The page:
The Energy Transition | UK government signs memorandum of understanding on offshore renewable energy
Published on 9th Jan 2023
This week we look at the government's signing of a memorandum of understanding with the North Seas Energy Cooperation, a new government consultation on delaying CfD start dates, the government's Nuclear Fusion Fund and the extension of the Energy Bill Relief Scheme for non-domestic customers.
UK government signs memorandum of understanding with the North Seas Energy Cooperation on offshore renewable energy
The government signed a memorandum of understanding with the North Seas Energy Cooperation (NSEC) on 18 December 2022. The memorandum will fulfil commitments contained within the UK-EU Trade and Cooperation Agreement and will accelerate the energy transition, while also reducing dependency on Russian fossil fuels.
NSEC members include Belgium, Denmark, France, Germany, Luxembourg, the Netherlands and the European Commission and it is hoped this will start a new phase of UK-EU cooperation. Although not legally binding, the memorandum sets out the terms of cooperation between the UK and the EU and aims to facilitate cooperation on the development of offshore renewable energy including grids in the North Sea.
It will allow both the UK and NSEC to cooperate with a view to facilitating cost-effective and sustainable development of offshore wind, as well as focus on the planning and development of specific projects. Both parties intend to meet yearly to identify, review and provide guidance on specific projects of common interest.
It is hoped that the memorandum will also assist in achieving the UK's target of increasing offshore wind capacity to 50GW and the EU's target of 60GW by 2030. National Grid ESO has also indicated that offshore wind farms could deliver savings to consumers of up to £3 billion, highlighting the significance of the memorandum.
BEIS publishes consultation on generator's ability to delay the start of their Contract for Difference
The Department for Business, Energy and Industrial Strategy (BEIS) has published a consultation proposing changes to the drafting of the Contracts for Difference (CfD) Standard Terms and Conditions and Private Network Agreement.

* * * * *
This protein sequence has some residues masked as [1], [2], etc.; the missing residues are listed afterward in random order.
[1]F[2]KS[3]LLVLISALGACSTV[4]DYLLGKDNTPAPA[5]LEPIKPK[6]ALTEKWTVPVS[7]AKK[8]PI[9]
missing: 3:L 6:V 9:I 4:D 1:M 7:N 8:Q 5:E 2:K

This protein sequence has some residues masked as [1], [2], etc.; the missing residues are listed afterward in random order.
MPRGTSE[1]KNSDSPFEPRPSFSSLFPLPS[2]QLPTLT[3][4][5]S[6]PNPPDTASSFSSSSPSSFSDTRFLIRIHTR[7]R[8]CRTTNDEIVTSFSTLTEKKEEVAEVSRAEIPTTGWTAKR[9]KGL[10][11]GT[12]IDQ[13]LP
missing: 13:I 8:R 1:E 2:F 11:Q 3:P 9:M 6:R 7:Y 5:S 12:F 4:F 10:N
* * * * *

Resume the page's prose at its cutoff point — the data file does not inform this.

The consultation proposes changes which would prohibit generators from delaying their CfD start date in order to benefit from exceptionally high energy prices. BEIS has stated that the the the "changes ensure that the flexibility in the contract for generators to delay their CfD start date should not be used to optimise electricity generation revenue during the target commissioning window prior to starting the CfD contract."
The proposed drafting changes would come into force ahead of the fifth CfD allocation round which is scheduled to open in March 2023. The changes will require a generator's CfD start date to be no later than 10 business days after receiving confirmation that their operational conditions precedent have been fulfilled.
The consultation will be open for responses until 5 February 2023.
Government launches £75 million Nuclear Fuel Fund
The government launched its £75 million Nuclear Fuel Fund on Monday 2 January. The fund is aimed at supporting the development of the UK's nuclear fuel supply chain in order develop the capabilities required to meet future fuel demand. The announcement is part of the government's ambition to develop 24GW of nuclear power by 2050.
The fund aims to overcome common barriers to investment in the industry such as high upfront costs of establishing new facilities, industry uncertainties and a shortage of suitably qualified and experienced personnel. It will support projects which develop the front-end supply chain for uranium and fuel products by offering match funding. Light water reactor fuel supply, high assay low enriched uranium supply chain and advanced modular reactor fuel fabrication capabilities have been identified as being particularly strategically important for the UK's future ambitions.
Energy Bill Relief Scheme extended to non-domestic customers
The government announced on 29 December 2022 that the Energy Bill Relief Scheme will be extended to non-domestic customers. The discount is available to businesses, voluntary sector organisations and public sector organisations and will be applied to energy used between 1 October 2022 and 31 March 2023.
The government supported price has been set at £211/MWh for electricity and £75/MWh for gas. When the scheme was announced, wholesale prices were estimated to reach £600/MWh for electricity and £180/MWh for gas. The final unit price paid by businesses will differ from the price paid by domestic customers as it will reflect network charges and operating costs, as well as the impact of competition between suppliers.
This article was written with the assistance of Saskia Zant-Boer and Hannah Wooderson, Trainee Solicitors.